– Davo
    May 19, 2021 at 16:24
  • This was incredibly helpful to me, along with @djibe 's comment
    – Jeff
    Jun 1, 2021 at 17:21
  • This is brilliant! I knew the filter sepia/hue-rotate trick but didn't think to look for a generator! \o/ Sep 29, 2021 at 9:32

It's possible with Sass! The only thing you have to do is to url-encode your svg code. And this is possible with a helper function in Sass. I've made a codepen for this. Look at this:


// choose a color

$icon-color: #F84830;

// functions to urlencode the svg string

@function str-replace($string, $search, $replace: '') {
  $index: str-index($string, $search);
  @if $index {
    @return str-slice($string, 1, $index - 1) + $replace + str-replace(str-slice($string, $index + str-length($search)), $search, $replace);
  @return $string;

@function url-encode($string) {
  $map: (
    "%": "%25",
    "<": "%3C",
    ">": "%3E",
    " ": "%20",
    "!": "%21",
    "*": "%2A",
    "'": "%27",
    '"': "%22",
    "(": "%28",
    ")": "%29",
    ";": "%3B",
    ":": "%3A",
    "@": "%40",
    "&": "%26",
    "=": "%3D",
    "+": "%2B",
    "$": "%24",
    ",": "%2C",
    "/": "%2F",
    "?": "%3F",
    "#": "%23",
    "[": "%5B",
    "]": "%5D"
  $new: $string;
  @each $search, $replace in $map {
    $new: str-replace($new, $search, $replace);
  @return $new;

@function inline-svg($string) {
  @return url('data:image/svg+xml;utf8,#{url-encode($string)}');

// icon styles
// note the fill="' + $icon-color + '"

.icon {
  display: inline-block;
  width: 50px;
  height: 50px;
  background: inline-svg('<svg version="1.1" xmlns="http://www.w3.org/2000/svg" xmlns:xlink="http://www.w3.org/1999/xlink" x="0px" y="0px"
   viewBox="0 0 30 30" enable-background="new 0 0 30 30" xml:space="preserve">
<path fill="' + $icon-color + '" d="M18.7,10.1c-0.6,0.7-1,1.6-0.9,2.6c0,0.7-0.6,0.8-0.9,0.3c-1.1-2.1-0.4-5.1,0.7-7.2c0.2-0.4,0-0.8-0.5-0.7
  • 2
    This works very good. Only problem: In IE10 the icon is way too small (i think 10% of given size. May 24, 2016 at 15:05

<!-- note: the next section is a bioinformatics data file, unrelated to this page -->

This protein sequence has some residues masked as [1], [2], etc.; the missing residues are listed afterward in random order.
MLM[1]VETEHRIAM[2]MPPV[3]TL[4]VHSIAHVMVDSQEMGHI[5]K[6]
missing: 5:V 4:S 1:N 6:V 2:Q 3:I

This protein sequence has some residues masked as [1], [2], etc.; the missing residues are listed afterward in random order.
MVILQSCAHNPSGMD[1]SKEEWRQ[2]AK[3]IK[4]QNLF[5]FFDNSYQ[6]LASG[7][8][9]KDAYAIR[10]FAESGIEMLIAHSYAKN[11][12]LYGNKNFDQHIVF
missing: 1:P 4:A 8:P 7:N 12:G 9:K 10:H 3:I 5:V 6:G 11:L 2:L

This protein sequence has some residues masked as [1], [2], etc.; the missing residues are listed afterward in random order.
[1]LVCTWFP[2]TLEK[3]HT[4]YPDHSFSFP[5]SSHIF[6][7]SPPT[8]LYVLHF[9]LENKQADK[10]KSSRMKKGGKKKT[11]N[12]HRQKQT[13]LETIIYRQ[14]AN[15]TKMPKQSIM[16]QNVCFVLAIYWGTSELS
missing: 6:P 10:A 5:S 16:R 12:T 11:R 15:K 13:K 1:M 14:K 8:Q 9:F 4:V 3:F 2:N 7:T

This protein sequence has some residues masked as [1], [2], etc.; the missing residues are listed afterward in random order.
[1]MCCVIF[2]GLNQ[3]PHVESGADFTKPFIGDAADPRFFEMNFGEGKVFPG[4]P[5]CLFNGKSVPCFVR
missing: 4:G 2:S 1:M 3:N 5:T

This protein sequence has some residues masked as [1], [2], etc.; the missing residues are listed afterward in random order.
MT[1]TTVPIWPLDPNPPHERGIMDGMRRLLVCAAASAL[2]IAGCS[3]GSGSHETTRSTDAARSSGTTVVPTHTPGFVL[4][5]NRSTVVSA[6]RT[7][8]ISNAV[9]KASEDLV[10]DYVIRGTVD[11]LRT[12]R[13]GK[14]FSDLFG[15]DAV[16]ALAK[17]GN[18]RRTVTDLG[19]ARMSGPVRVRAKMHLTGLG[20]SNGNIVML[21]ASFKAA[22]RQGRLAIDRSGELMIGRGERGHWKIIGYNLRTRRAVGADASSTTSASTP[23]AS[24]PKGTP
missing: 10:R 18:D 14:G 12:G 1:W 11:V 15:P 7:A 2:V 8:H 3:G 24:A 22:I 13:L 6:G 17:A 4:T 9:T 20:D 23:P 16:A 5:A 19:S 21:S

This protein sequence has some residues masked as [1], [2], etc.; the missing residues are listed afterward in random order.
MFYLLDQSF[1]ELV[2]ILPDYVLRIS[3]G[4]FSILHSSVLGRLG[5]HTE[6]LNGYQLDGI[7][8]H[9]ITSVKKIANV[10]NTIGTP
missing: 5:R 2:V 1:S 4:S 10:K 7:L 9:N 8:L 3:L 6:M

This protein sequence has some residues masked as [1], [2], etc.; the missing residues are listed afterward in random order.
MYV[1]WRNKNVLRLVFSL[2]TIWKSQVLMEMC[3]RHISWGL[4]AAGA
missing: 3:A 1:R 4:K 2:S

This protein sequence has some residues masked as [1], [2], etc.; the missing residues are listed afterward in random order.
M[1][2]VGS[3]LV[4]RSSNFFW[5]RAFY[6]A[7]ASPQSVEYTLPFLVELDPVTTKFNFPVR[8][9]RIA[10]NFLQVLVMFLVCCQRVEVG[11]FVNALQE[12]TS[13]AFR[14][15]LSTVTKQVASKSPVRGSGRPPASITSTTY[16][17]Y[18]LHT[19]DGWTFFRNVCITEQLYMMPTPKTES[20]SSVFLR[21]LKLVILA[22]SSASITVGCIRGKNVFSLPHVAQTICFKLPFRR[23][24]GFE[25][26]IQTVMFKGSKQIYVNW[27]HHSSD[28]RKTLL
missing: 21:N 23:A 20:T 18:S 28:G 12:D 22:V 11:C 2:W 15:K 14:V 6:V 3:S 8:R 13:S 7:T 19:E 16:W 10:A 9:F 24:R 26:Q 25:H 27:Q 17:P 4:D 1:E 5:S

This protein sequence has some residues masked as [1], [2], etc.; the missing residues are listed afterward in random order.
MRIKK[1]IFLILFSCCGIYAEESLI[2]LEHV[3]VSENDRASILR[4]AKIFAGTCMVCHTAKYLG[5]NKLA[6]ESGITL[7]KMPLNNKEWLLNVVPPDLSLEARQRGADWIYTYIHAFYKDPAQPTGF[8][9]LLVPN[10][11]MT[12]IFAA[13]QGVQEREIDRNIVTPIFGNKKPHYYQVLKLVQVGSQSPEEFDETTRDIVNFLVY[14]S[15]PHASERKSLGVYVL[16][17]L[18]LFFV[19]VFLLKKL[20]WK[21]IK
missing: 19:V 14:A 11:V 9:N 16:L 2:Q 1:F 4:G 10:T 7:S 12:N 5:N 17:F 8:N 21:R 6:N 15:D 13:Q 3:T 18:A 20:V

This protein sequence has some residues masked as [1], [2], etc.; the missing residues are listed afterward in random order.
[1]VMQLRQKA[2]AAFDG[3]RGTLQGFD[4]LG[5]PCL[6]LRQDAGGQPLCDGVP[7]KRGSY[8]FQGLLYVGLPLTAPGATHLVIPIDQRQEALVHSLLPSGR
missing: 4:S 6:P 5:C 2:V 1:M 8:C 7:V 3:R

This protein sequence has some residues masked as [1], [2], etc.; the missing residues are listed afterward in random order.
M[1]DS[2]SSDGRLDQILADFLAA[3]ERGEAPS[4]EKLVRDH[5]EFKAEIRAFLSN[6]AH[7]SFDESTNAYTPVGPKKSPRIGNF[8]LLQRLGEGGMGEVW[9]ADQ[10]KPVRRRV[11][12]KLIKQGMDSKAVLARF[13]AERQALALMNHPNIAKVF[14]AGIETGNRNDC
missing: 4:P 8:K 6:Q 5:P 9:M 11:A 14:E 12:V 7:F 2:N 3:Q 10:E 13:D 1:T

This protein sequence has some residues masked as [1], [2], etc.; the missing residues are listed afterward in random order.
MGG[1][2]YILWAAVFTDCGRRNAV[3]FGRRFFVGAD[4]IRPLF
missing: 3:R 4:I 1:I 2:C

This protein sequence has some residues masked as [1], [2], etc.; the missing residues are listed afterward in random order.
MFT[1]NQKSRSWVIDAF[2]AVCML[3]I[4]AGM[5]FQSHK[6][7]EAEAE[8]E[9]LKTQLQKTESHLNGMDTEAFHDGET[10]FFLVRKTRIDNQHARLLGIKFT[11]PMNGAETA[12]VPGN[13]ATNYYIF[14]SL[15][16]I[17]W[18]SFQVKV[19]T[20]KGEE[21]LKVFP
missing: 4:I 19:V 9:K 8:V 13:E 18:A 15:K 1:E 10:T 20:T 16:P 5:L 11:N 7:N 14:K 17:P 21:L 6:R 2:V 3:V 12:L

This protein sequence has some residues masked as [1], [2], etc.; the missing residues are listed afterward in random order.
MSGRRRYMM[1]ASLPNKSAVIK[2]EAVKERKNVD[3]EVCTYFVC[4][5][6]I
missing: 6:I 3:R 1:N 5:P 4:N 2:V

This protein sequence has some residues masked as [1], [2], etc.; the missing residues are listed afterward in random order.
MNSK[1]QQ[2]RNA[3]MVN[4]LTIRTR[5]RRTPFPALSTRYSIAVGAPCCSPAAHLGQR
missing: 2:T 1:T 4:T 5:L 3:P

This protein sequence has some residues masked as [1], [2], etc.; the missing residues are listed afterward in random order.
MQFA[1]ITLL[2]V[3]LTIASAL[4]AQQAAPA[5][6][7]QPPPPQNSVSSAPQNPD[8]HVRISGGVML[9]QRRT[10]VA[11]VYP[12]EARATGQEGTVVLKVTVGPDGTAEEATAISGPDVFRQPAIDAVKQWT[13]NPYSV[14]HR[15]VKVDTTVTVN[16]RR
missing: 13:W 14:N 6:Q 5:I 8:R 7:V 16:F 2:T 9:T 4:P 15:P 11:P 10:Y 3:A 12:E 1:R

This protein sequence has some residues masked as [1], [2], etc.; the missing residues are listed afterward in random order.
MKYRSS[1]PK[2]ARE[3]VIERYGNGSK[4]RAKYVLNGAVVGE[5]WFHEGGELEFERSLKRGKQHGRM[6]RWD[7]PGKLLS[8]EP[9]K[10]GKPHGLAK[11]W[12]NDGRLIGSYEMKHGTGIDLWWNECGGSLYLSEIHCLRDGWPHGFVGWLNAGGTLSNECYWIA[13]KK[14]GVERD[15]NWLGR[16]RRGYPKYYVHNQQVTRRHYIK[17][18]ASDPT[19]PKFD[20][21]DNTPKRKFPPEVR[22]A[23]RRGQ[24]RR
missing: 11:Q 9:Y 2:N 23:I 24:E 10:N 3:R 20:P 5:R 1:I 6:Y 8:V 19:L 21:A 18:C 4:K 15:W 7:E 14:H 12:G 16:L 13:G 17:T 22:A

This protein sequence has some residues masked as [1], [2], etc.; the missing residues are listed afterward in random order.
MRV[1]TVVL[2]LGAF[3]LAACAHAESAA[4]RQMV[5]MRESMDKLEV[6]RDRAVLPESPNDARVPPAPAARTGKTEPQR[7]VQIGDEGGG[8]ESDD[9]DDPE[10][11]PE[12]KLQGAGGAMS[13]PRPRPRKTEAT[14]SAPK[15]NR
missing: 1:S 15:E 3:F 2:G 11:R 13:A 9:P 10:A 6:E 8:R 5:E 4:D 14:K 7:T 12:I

.icon { 
  width: 48px;
  height: 48px;
  display: inline-block;
  background: url(https://s3-us-west-2.amazonaws.com/s.cdpn.io/18515/heart.svg) no-repeat 50% 50%; 
  background-size: cover;

.icon-orange { 
  -webkit-filter: hue-rotate(40deg) saturate(0.5) brightness(390%) saturate(4); 
  filter: hue-rotate(40deg) saturate(0.5) brightness(390%) saturate(4); 

.icon-yellow {
  -webkit-filter: hue-rotate(70deg) saturate(100);
  filter: hue-rotate(70deg) saturate(100);

codeben article and demo

  • 2
    This method will apply filter to a whole object, including children. Jun 14, 2017 at 13:28

Now you can achieve this on the client side like this:

var green = '3CB54A';
var red = 'ED1F24';
var svg = '<svg version="1.1" id="Layer_1" xmlns="http://www.w3.org/2000/svg" xmlns:xlink="http://www.w3.org/1999/xlink" x="0px" y="0px"  width="320px" height="100px" viewBox="0 0 320 100" enable-background="new 0 0 320 100" xml:space="preserve"> <polygon class="mystar" fill="#'+green+'" points="134.973,14.204 143.295,31.066 161.903,33.77 148.438,46.896 151.617,65.43 134.973,56.679 118.329,65.43 121.507,46.896 108.042,33.77 126.65,31.066 "/><circle class="mycircle" fill="#'+red+'" cx="202.028" cy="58.342" r="12.26"/></svg>';      
var encoded = window.btoa(svg);
document.body.style.background = "url(data:image/svg+xml;base64,"+encoded+")";

Fiddle here!

  • 1
    You should avoid the use of Base64 for SVG as it is unnecessary, makes your files bigger and even prevents GZIP from effectively compressing those chunks of code.
    – inta
    Jan 17, 2017 at 16:53
  • 1
    This encoding is happening on the client side, probably just for thorough escaping... Nov 6, 2017 at 6:37
  • 1
    It goes without saying you can do anything with JS. The point is to avoid JS. Jan 16, 2020 at 15:16

If you are trying to use and SVG directly on CSS with url() like this;

a:before {
  content: url('data:image/svg+xml; utf8, <svg xmlns="http://www.w3.org/2000/svg" x="0" y="0" viewBox="0 0 451 451"><path d="M345.441,2...

You should encode the # to %23, otherwise it won't work.

<svg fill="%23FFF" ...

Download your svg as text.

Modify your svg text using javascript to change the paint/stroke/fill color[s].

Then embed the modified svg string inline into your css as described here.